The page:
The Navy will allow its chaplains to officiate same-sex marriages once the military's ban on gay marriage is officially lifted this summer, according to a new memo written by Navy's head chaplain, Rear Admiral Mark Tidd.

The memo's guidance, which serves to train chaplains on a number new procedures to be instituted along with the repeal of don't ask don't tell, went through a rigorous legal review before being issued.

The memo reads: "Regarding the use of base facilities for same-sex marriages, legal counsel has concluded that generally speaking, base facility use is sexuality orientation neutral. If the base is located in a state where same-sex is legal, then base facilities may normally be used to celebrate the marriage."

Navy marriages on Navy bases typically involve Navy Chaplains, but the memo goes on to say the chaplains involvement is not mandatory and he or she could decline to participate if gay marriage is not "consistent with the tenets of his or her religious organization."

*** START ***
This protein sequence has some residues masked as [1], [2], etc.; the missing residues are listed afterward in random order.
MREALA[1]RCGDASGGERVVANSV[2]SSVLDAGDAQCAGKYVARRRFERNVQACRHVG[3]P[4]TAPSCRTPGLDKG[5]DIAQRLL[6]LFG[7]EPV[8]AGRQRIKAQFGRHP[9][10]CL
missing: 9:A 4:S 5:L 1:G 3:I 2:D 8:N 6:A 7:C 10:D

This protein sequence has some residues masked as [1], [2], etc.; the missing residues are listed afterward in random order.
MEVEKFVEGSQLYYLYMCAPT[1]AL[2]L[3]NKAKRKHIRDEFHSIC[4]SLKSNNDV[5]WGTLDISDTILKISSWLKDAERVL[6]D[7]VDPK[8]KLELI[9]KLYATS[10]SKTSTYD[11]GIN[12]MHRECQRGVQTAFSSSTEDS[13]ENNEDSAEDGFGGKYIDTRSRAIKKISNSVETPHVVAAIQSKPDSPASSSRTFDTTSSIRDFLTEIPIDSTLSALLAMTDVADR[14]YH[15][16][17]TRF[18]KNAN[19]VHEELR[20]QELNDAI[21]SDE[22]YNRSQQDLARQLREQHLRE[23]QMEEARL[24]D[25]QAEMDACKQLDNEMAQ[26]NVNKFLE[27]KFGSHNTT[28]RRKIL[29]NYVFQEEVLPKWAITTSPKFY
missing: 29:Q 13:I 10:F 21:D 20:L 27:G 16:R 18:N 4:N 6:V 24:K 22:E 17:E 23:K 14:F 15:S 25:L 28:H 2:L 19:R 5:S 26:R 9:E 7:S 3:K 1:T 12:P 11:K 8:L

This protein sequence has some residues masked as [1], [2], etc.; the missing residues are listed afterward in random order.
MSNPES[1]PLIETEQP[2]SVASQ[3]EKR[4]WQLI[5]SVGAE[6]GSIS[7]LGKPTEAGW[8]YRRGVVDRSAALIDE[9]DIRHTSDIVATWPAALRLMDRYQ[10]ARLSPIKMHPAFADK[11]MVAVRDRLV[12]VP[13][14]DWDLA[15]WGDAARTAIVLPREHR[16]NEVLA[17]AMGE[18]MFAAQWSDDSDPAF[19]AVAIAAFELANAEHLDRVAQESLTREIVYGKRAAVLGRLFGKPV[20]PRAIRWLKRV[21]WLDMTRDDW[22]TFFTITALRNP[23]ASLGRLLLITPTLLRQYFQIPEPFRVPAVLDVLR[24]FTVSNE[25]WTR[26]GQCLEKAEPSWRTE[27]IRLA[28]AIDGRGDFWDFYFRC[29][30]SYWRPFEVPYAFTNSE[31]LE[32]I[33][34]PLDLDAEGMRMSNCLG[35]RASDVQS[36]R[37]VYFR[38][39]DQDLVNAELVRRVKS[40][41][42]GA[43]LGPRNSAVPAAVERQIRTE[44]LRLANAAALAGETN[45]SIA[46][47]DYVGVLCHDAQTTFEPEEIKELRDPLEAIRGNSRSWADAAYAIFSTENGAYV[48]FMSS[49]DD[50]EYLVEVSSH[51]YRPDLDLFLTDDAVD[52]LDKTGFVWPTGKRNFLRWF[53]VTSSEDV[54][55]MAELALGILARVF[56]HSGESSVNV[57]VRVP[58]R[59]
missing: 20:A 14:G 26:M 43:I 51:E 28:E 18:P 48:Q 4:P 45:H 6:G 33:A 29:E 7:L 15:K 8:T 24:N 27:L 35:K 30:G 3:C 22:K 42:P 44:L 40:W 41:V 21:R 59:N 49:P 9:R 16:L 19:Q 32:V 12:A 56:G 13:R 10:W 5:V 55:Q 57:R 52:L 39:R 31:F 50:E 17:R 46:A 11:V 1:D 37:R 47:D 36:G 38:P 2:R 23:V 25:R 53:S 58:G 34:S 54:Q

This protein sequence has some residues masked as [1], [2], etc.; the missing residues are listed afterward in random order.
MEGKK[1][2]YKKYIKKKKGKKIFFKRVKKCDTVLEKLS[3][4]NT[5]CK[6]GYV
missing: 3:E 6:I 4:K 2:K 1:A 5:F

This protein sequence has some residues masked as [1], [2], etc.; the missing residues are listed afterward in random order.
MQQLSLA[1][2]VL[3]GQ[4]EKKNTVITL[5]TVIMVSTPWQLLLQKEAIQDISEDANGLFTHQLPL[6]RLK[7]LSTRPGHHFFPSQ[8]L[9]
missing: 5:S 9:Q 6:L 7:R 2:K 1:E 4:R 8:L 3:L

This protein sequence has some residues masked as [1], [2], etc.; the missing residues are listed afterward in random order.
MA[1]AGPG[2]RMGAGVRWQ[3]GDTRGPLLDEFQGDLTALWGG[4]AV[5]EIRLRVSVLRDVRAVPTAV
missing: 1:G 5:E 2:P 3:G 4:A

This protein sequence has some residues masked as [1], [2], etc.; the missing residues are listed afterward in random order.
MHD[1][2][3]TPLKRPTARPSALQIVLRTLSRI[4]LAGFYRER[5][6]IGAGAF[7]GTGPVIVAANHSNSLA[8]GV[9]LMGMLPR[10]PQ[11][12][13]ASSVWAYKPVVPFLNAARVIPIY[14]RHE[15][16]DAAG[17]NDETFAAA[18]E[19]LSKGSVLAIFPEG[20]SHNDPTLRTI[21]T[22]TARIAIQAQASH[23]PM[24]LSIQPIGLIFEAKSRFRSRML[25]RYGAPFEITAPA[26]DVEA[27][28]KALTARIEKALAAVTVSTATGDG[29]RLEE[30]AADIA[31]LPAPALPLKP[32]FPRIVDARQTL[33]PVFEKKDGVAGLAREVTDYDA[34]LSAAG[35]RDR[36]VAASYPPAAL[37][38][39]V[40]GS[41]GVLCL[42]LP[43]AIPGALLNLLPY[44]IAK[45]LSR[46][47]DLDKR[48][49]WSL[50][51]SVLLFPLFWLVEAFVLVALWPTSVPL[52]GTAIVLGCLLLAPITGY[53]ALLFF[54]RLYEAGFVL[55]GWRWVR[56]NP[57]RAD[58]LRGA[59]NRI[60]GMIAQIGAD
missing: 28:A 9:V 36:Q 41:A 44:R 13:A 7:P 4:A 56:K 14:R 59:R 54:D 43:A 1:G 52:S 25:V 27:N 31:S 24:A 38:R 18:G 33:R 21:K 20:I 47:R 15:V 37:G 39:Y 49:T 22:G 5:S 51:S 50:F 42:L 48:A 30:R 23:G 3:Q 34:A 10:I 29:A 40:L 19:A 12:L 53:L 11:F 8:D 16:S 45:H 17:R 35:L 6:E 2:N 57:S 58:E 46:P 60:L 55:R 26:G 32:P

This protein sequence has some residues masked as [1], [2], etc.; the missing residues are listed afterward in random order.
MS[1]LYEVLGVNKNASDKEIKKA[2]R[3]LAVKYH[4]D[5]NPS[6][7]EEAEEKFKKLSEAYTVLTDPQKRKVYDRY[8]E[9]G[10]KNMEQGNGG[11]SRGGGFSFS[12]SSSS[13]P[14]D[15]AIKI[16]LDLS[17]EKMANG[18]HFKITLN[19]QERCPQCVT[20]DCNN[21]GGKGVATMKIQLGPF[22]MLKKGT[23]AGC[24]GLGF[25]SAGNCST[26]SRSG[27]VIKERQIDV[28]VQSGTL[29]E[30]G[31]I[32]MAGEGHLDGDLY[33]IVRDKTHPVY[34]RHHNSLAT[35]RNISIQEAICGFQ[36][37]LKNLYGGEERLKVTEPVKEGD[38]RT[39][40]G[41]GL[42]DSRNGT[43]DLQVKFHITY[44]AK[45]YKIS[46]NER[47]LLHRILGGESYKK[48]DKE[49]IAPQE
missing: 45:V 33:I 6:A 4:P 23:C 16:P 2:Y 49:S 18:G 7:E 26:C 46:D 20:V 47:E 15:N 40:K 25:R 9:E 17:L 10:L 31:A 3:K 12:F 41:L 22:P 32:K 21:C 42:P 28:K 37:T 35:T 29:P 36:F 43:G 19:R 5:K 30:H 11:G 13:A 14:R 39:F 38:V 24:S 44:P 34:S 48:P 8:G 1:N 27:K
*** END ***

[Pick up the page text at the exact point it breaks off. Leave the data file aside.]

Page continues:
On Monday Rep. Todd Akin, R-Mo., released a statement saying the Navy's new policy violates the 1996 Defense of Marriage Act (DOMA), which defines marriage as between one man and one woman. "While a state may legalize same-sex marriage, federal property and federal employees, like Navy chaplains, should not be used to perform marriages that are not recognized by federal law," Akin says.

The Navy is hoping to have all its chaplains trained on the new guidelines by the end of June, and the Pentagon is expected remove the Don't Ask Don't Tell policy sometime this summer.